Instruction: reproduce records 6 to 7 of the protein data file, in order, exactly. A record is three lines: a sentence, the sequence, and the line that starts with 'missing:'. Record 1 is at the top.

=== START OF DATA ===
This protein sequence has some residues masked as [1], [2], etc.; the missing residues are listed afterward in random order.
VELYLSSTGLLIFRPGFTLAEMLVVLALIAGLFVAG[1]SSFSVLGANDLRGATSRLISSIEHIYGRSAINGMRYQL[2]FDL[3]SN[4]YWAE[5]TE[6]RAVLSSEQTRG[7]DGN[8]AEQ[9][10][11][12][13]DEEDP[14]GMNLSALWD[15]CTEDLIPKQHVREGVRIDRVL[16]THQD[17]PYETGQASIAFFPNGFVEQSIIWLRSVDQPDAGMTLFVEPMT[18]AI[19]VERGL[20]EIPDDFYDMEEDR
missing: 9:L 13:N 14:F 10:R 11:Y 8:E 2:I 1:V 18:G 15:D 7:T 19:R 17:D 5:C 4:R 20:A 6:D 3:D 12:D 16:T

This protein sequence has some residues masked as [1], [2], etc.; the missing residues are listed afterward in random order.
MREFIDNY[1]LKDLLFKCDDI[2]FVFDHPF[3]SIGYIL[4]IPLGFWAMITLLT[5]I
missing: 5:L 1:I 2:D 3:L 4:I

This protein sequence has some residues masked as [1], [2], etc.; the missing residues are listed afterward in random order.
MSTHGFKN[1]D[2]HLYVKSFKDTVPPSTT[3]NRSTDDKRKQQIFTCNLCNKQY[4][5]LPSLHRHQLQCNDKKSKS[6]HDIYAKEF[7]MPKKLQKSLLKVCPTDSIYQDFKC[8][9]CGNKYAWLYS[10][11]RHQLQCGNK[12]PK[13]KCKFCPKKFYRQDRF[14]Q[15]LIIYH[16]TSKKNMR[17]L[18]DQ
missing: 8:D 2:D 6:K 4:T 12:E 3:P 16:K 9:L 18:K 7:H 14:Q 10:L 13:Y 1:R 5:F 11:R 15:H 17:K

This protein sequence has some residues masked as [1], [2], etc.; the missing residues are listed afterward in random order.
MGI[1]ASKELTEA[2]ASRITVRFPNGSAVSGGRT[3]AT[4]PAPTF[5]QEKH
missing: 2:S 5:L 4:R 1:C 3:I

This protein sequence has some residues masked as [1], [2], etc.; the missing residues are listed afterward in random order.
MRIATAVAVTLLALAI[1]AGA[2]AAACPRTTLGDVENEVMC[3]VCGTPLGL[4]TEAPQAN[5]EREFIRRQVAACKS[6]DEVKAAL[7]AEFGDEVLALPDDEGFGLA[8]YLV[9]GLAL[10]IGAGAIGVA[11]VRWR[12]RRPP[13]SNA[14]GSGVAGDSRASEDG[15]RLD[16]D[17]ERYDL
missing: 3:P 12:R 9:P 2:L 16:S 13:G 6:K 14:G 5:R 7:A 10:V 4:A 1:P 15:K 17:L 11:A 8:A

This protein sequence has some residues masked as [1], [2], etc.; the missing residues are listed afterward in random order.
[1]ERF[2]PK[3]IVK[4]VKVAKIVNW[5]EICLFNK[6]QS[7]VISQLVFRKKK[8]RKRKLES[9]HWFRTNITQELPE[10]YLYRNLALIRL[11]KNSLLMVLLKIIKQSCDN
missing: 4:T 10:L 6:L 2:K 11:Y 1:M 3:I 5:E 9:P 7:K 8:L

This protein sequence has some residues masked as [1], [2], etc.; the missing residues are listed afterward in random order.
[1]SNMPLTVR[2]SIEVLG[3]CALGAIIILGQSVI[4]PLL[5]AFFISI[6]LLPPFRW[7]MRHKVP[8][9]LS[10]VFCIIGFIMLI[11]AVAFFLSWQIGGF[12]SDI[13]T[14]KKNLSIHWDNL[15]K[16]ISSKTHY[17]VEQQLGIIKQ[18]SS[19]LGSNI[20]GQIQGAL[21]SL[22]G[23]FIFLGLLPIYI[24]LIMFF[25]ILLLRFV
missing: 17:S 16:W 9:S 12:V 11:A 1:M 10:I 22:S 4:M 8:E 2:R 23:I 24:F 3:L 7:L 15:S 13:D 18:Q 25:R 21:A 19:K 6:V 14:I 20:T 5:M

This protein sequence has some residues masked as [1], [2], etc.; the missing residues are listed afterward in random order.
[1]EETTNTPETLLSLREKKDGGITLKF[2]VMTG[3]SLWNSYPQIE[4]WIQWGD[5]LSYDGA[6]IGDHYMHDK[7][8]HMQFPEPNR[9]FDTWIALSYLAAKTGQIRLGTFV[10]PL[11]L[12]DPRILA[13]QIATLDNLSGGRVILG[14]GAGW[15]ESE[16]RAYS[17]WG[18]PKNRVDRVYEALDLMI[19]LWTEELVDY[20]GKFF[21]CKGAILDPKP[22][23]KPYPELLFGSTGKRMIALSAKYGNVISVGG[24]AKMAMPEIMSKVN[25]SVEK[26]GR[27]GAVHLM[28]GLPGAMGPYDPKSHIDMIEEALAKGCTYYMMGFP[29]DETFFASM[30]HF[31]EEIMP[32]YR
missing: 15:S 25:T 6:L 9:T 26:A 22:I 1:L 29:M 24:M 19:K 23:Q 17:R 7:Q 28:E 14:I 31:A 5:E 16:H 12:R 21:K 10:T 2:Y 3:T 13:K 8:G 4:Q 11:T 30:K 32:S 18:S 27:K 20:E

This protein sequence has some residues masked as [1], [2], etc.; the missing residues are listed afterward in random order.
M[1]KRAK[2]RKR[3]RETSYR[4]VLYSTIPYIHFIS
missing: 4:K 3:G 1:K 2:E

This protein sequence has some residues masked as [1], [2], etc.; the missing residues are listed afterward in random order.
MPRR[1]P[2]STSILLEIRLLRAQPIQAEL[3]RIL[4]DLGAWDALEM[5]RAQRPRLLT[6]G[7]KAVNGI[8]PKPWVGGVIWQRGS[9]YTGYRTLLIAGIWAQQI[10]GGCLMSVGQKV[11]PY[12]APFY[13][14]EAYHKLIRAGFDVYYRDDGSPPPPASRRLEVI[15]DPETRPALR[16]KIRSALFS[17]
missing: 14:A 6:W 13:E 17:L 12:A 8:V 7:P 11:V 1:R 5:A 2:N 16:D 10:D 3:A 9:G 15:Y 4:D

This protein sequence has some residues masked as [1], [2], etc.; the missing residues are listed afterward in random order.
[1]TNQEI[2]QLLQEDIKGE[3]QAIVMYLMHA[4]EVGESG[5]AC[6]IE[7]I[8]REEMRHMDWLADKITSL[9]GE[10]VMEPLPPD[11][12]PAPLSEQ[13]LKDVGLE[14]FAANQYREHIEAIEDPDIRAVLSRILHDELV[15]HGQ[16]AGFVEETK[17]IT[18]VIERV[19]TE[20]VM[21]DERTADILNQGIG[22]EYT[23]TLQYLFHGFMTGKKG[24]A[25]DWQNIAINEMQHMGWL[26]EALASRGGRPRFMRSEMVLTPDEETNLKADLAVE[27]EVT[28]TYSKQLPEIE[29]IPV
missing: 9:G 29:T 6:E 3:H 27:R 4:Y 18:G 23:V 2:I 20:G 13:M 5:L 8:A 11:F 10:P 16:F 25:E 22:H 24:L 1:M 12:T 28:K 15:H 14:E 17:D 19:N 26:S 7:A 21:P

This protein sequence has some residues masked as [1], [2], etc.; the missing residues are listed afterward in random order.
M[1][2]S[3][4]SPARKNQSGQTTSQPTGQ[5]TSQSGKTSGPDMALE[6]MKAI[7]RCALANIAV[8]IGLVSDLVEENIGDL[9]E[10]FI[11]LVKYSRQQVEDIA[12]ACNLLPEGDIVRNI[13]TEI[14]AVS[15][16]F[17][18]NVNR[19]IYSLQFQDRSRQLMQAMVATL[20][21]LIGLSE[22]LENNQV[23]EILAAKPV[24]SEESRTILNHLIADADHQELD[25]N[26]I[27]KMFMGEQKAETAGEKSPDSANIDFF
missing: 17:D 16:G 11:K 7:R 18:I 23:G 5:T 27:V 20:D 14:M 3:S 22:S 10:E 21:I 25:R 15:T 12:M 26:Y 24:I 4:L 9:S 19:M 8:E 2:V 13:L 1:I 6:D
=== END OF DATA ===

This protein sequence has some residues masked as [1], [2], etc.; the missing residues are listed afterward in random order.
[1]ERF[2]PK[3]IVK[4]VKVAKIVNW[5]EICLFNK[6]QS[7]VISQLVFRKKK[8]RKRKLES[9]HWFRTNITQELPE[10]YLYRNLALIRL[11]KNSLLMVLLKIIKQSCDN
missing: 4:T 10:L 6:L 2:K 11:Y 1:M 3:I 5:E 9:P 7:K 8:L

This protein sequence has some residues masked as [1], [2], etc.; the missing residues are listed afterward in random order.
[1]SNMPLTVR[2]SIEVLG[3]CALGAIIILGQSVI[4]PLL[5]AFFISI[6]LLPPFRW[7]MRHKVP[8][9]LS[10]VFCIIGFIMLI[11]AVAFFLSWQIGGF[12]SDI[13]T[14]KKNLSIHWDNL[15]K[16]ISSKTHY[17]VEQQLGIIKQ[18]SS[19]LGSNI[20]GQIQGAL[21]SL[22]G[23]FIFLGLLPIYI[24]LIMFF[25]ILLLRFV
missing: 17:S 16:W 9:S 12:V 11:A 1:M 10:I 22:S 4:M 8:E 2:R 23:I 24:F 3:L 7:L 15:S 13:D 18:Q 25:R 21:A 19:K 6:V 14:I 20:T 5:M